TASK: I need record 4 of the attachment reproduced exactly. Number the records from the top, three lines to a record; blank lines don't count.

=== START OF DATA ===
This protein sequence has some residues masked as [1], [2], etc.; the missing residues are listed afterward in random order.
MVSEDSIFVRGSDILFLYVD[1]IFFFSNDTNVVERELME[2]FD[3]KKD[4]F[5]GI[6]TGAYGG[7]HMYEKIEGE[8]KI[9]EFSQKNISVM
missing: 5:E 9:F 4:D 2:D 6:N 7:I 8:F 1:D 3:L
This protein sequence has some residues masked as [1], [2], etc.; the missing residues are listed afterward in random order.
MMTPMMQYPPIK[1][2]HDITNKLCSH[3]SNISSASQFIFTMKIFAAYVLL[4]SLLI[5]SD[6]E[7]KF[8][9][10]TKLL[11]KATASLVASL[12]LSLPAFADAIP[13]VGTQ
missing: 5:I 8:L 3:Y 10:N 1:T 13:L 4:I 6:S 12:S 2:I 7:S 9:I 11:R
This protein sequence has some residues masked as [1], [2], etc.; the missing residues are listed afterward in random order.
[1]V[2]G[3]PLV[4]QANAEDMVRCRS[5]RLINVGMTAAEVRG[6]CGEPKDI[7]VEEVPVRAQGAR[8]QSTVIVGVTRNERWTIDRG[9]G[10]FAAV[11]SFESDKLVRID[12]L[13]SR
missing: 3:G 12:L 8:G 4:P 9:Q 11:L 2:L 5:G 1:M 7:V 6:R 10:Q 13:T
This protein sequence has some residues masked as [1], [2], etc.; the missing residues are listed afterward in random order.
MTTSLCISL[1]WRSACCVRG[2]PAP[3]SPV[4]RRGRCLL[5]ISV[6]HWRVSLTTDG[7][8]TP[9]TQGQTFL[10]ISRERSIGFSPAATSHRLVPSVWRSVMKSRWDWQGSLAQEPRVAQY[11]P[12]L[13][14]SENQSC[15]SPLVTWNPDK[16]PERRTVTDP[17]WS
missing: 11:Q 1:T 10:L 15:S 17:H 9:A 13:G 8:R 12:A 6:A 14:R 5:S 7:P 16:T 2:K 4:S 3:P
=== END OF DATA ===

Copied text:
This protein sequence has some residues masked as [1], [2], etc.; the missing residues are listed afterward in random order.
MTTSLCISL[1]WRSACCVRG[2]PAP[3]SPV[4]RRGRCLL[5]ISV[6]HWRVSLTTDG[7][8]TP[9]TQGQTFL[10]ISRERSIGFSPAATSHRLVPSVWRSVMKSRWDWQGSLAQEPRVAQY[11]P[12]L[13][14]SENQSC[15]SPLVTWNPDK[16]PERRTVTDP[17]WS
missing: 11:Q 1:T 10:L 15:S 17:H 9:A 13:G 8:R 12:A 6:A 14:R 5:S 7:P 16:T 2:K 4:S 3:P